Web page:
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Re: Taste buds are onion-shaped structures with between 50 and [#permalink]

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07 May 2014, 21:53
Guys,

I'm still not clear.
I picked A instead of c.
Is there a meaning issue also?
Kindly elaborate.
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Re: Taste buds are onion-shaped structures with between 50 and [#permalink]

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19 May 2014, 11:03
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DesiGmat wrote:
Guys,

I'm still not clear.
I picked A instead of c.
Is there a meaning issue also?
Kindly elaborate.

Hi DesiGmat,

Let’s first understand the structure and meaning of the sentence.

Taste buds are onion-shaped structures with between 50 and 100 taste cells,
o each of them has fingerlike projections poking through the opening located at the top of the taste bud called the taste pore.

MEANING

• So, the sentence tells us about the taste buds. It states that the taste buds are onion-shaped structures with between 50 and 100 taste cells.
• Each of these cells has finger like projections poking through an opening.
o This opening is located at the top of the taste bud. It is called the taste pore.

There are three modifiers in the second clause of the given sentence.

1. Verb-ing Modifier ‘poking’: It modifies ‘fingerlike projections’. It tells us that the fingerlike projections poke through the opening.

2. Verb-ed Modifier ‘located’: It modifies ‘the opening’. It tells us that the opening is located at the top of the taste bud.

3. Verb-ed Modifier ‘called’: It modifies ‘the taste bud’. It tells us that the taste bud is called the taste pore. This is illogical. Why would taste bud be called ‘taste pore’? Also, the opening can be called a taste pore since that makes more sense.

Now, let's look at the options:

A.) them has fingerlike projections poking through the opening located at the top of the taste bud called the taste pore

• This option has two errors:

1.) The modifier ‘called the taste pore’ is misplaced. It is incorrectly modifying ‘taste bud’. This gives an illogical meaning that the taste bud are called the taste pore. Logically, the modifier should modify ‘the opening’.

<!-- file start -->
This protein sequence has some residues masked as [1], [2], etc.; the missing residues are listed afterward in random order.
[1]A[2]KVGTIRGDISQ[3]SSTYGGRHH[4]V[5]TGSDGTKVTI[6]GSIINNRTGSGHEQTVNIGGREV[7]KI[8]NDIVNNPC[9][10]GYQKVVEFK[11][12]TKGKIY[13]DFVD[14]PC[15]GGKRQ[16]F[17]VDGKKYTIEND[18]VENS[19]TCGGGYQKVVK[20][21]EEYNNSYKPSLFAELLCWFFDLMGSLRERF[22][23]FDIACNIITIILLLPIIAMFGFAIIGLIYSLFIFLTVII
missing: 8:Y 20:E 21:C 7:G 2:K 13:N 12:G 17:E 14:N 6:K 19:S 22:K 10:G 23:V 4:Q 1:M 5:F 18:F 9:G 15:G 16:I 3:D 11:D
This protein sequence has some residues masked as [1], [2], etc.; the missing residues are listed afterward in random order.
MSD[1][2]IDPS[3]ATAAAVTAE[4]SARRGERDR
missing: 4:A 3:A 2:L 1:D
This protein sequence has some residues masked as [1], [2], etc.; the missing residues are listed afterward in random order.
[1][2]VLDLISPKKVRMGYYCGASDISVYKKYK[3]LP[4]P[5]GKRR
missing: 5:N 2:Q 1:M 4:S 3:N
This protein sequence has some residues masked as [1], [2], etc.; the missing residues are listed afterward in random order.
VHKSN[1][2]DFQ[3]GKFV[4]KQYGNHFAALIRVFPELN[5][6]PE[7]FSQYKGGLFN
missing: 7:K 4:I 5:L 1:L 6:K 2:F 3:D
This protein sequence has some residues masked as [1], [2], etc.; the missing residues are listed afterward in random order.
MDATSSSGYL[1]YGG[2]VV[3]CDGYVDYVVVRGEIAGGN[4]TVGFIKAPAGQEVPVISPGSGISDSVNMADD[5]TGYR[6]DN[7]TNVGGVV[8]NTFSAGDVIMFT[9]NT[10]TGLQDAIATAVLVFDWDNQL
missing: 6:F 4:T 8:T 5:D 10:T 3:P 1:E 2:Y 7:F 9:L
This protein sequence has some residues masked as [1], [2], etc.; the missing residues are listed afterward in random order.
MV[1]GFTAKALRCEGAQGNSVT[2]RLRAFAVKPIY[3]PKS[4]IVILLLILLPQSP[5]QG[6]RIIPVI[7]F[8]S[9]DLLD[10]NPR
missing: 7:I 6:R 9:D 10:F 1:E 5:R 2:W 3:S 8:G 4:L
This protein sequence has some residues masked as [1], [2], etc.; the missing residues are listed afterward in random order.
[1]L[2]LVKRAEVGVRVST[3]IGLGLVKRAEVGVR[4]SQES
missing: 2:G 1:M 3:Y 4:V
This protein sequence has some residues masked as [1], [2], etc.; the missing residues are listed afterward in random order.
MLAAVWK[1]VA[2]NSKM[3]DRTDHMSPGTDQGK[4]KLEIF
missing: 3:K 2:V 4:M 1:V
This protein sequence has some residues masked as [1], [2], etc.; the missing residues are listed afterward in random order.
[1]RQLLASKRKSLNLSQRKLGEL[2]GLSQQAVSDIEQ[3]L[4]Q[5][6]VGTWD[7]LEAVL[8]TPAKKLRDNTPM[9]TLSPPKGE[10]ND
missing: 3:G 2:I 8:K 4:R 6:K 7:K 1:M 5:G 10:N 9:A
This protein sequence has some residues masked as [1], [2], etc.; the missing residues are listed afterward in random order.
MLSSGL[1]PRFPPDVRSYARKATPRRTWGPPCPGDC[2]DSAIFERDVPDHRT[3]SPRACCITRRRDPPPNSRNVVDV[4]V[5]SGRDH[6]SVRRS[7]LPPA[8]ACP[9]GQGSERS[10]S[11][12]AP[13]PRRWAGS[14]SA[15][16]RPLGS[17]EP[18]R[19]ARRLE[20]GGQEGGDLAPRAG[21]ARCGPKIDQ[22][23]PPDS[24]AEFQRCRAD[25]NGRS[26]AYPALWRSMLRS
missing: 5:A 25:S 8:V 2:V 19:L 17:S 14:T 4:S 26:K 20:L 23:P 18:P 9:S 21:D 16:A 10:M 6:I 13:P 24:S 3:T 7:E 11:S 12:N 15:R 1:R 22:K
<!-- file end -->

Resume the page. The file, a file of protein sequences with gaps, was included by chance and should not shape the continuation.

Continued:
2.) The pronoun ‘them’ has two possible antecedents: taste cells and taste buds.

B.) them that have fingerlike projections that poke through an opening located at the top of the taste bud, which they call the taste pore

• This option has three errors:

1.) The pronoun ‘them’ has two possible antecedents: taste cells and taste buds.

2.) The singular subject ‘each of them’ does not agree with the plural verb ‘have’.

3.) The relative pronoun modifier ‘which’ incorrectly modifies ‘the taste bud’. The taste bud is not called taste pore. Logically the modifier should modify the opening.

C.) which has fingerlike projections poking through the opening, called the taste pore, located at the top of the taste bud

• This option removes both the errors from the original sentence.

1.) It replaces the pronoun ‘them’ with ‘which’. The modifier ‘which’ can only modify the immediate preceding noun. In this case it modifies ‘taste cells’.

2.) It places the modifier ‘called the taste pore’ right next to ‘the opening’. Now, the sentence conveys the meaning that the opening is called the taste pore.

D.) which having fingerlike projections that poke through an opening, which is called the taste pore, located at the top of the taste bud

1. The subject ‘each of which’ does not have a verb. ‘having’ cannot act as the main verb in a clause.

E.) which have fingerlike projections that are poking through an opening located at the top of the taste bud called the taste pore

• This option has two errors:

1.) The singular subject ‘each of which’ does not agree with the plural verb ‘have’.

2.) The modifier ‘called the taste pore’ is misplaced. It is incorrectly modifying ‘taste bud’. Logically it should modify ‘the opening’. (Same error as option A has)

Hope this helps!
Manyu
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Re: Taste buds are onion-shaped structures with between 50 and [#permalink]

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29 Dec 2014, 00:52
Dear All,

I need one clarification regardin the subgroup modifier....please could you hlep.